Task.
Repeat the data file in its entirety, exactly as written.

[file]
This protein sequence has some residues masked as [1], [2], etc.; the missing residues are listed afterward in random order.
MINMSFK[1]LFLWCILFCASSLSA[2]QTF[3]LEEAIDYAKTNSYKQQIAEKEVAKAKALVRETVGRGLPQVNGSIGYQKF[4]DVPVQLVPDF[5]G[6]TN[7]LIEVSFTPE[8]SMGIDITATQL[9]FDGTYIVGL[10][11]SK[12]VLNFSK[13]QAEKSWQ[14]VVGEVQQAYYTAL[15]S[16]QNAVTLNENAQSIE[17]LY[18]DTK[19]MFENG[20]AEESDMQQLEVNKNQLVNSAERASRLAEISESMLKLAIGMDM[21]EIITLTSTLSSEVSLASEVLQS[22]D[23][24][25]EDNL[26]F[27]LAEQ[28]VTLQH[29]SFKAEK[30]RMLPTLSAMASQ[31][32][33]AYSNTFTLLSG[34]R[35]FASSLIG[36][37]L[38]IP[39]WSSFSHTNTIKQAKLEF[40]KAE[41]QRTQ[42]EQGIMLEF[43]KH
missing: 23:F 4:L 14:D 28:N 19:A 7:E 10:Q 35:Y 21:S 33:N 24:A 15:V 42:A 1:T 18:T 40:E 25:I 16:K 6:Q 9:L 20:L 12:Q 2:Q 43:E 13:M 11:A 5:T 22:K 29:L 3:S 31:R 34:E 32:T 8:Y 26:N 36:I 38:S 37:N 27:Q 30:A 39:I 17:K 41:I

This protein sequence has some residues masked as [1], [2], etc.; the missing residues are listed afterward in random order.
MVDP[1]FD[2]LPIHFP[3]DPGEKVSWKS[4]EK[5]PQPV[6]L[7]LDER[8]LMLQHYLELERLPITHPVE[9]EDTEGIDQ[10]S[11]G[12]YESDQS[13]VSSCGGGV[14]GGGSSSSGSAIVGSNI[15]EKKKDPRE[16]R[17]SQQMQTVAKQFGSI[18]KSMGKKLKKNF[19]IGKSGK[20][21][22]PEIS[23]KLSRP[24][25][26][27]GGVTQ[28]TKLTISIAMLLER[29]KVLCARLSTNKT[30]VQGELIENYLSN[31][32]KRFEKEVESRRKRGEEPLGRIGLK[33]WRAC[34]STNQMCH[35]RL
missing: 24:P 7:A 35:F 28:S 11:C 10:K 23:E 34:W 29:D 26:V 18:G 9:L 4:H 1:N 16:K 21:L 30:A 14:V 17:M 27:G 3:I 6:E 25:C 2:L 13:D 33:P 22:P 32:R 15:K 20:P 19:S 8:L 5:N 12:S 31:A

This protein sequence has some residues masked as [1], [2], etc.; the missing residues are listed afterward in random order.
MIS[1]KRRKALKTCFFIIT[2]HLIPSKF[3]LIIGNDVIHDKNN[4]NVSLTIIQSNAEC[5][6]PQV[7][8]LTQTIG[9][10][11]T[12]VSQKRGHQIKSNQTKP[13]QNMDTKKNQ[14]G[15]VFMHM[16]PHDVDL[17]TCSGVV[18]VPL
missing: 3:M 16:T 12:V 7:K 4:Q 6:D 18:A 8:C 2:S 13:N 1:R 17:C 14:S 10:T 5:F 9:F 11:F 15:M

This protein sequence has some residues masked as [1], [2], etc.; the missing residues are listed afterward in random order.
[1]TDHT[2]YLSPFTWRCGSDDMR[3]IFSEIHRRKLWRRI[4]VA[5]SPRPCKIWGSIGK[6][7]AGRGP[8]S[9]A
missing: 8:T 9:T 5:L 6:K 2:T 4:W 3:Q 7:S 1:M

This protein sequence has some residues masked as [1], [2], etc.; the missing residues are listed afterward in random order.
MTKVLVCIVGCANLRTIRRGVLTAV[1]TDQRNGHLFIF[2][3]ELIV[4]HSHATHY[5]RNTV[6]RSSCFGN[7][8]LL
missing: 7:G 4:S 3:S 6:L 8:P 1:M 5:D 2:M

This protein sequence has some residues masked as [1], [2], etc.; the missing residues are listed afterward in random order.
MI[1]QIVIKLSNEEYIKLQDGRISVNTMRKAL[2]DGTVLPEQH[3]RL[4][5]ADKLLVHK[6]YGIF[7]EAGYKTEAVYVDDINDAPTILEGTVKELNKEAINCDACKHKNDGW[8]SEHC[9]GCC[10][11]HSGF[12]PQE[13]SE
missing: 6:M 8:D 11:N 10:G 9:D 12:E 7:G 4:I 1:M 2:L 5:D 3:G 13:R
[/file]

This protein sequence has some residues masked as [1], [2], etc.; the missing residues are listed afterward in random order.
MINMSFK[1]LFLWCILFCASSLSA[2]QTF[3]LEEAIDYAKTNSYKQQIAEKEVAKAKALVRETVGRGLPQVNGSIGYQKF[4]DVPVQLVPDF[5]G[6]TN[7]LIEVSFTPE[8]SMGIDITATQL[9]FDGTYIVGL[10][11]SK[12]VLNFSK[13]QAEKSWQ[14]VVGEVQQAYYTAL[15]S[16]QNAVTLNENAQSIE[17]LY[18]DTK[19]MFENG[20]AEESDMQQLEVNKNQLVNSAERASRLAEISESMLKLAIGMDM[21]EIITLTSTLSSEVSLASEVLQS[22]D[23][24][25]EDNL[26]F[27]LAEQ[28]VTLQH[29]SFKAEK[30]RMLPTLSAMASQ[31][32][33]AYSNTFTLLSG[34]R[35]FASSLIG[36][37]L[38]IP[39]WSSFSHTNTIKQAKLEF[40]KAE[41]QRTQ[42]EQGIMLEF[43]KH
missing: 23:F 4:L 14:D 28:N 19:A 7:E 10:Q 35:Y 21:S 33:N 24:A 15:V 42:A 1:T 18:T 40:E 25:I 16:K 6:Q 9:L 20:L 12:Q 2:Q 43:E 13:M 11:A 5:T 22:K 29:L 3:S 31:R 34:E 32:T 8:Y 26:N 36:I 38:S 37:N 27:Q 30:A 39:I 17:K 41:I

This protein sequence has some residues masked as [1], [2], etc.; the missing residues are listed afterward in random order.
MVDP[1]FD[2]LPIHFP[3]DPGEKVSWKS[4]EK[5]PQPV[6]L[7]LDER[8]LMLQHYLELERLPITHPVE[9]EDTEGIDQ[10]S[11]G[12]YESDQS[13]VSSCGGGV[14]GGGSSSSGSAIVGSNI[15]EKKKDPRE[16]R[17]SQQMQTVAKQFGSI[18]KSMGKKLKKNF[19]IGKSGK[20][21][22]PEIS[23]KLSRP[24][25][26][27]GGVTQ[28]TKLTISIAMLLER[29]KVLCARLSTNKT[30]VQGELIENYLSN[31][32]KRFEKEVESRRKRGEEPLGRIGLK[33]WRAC[34]STNQMCH[35]RL
missing: 24:P 7:A 35:F 28:S 11:C 10:K 23:E 34:W 29:D 26:V 18:G 9:L 4:H 1:N 16:K 21:L 30:A 14:V 17:M 27:G 3:I 6:E 25:C 2:L 13:D 33:P 22:P 32:R 15:K 20:P 19:S 8:L 5:N 12:S 31:A

This protein sequence has some residues masked as [1], [2], etc.; the missing residues are listed afterward in random order.
MIS[1]KRRKALKTCFFIIT[2]HLIPSKF[3]LIIGNDVIHDKNN[4]NVSLTIIQSNAEC[5][6]PQV[7][8]LTQTIG[9][10][11]T[12]VSQKRGHQIKSNQTKP[13]QNMDTKKNQ[14]G[15]VFMHM[16]PHDVDL[17]TCSGVV[18]VPL
missing: 3:M 16:T 12:V 7:K 4:Q 6:D 18:A 8:C 2:S 13:N 1:R 17:C 14:S 10:T 5:F 9:F 11:F 15:M

This protein sequence has some residues masked as [1], [2], etc.; the missing residues are listed afterward in random order.
[1]TDHT[2]YLSPFTWRCGSDDMR[3]IFSEIHRRKLWRRI[4]VA[5]SPRPCKIWGSIGK[6][7]AGRGP[8]S[9]A
missing: 8:T 9:T 5:L 6:K 2:T 4:W 3:Q 7:S 1:M

This protein sequence has some residues masked as [1], [2], etc.; the missing residues are listed afterward in random order.
MTKVLVCIVGCANLRTIRRGVLTAV[1]TDQRNGHLFIF[2][3]ELIV[4]HSHATHY[5]RNTV[6]RSSCFGN[7][8]LL
missing: 7:G 4:S 3:S 6:L 8:P 1:M 5:D 2:M

This protein sequence has some residues masked as [1], [2], etc.; the missing residues are listed afterward in random order.
MI[1]QIVIKLSNEEYIKLQDGRISVNTMRKAL[2]DGTVLPEQH[3]RL[4][5]ADKLLVHK[6]YGIF[7]EAGYKTEAVYVDDINDAPTILEGTVKELNKEAINCDACKHKNDGW[8]SEHC[9]GCC[10][11]HSGF[12]PQE[13]SE
missing: 6:M 8:D 11:N 10:G 9:D 12:E 7:G 4:I 1:M 2:L 5:D 3:G 13:R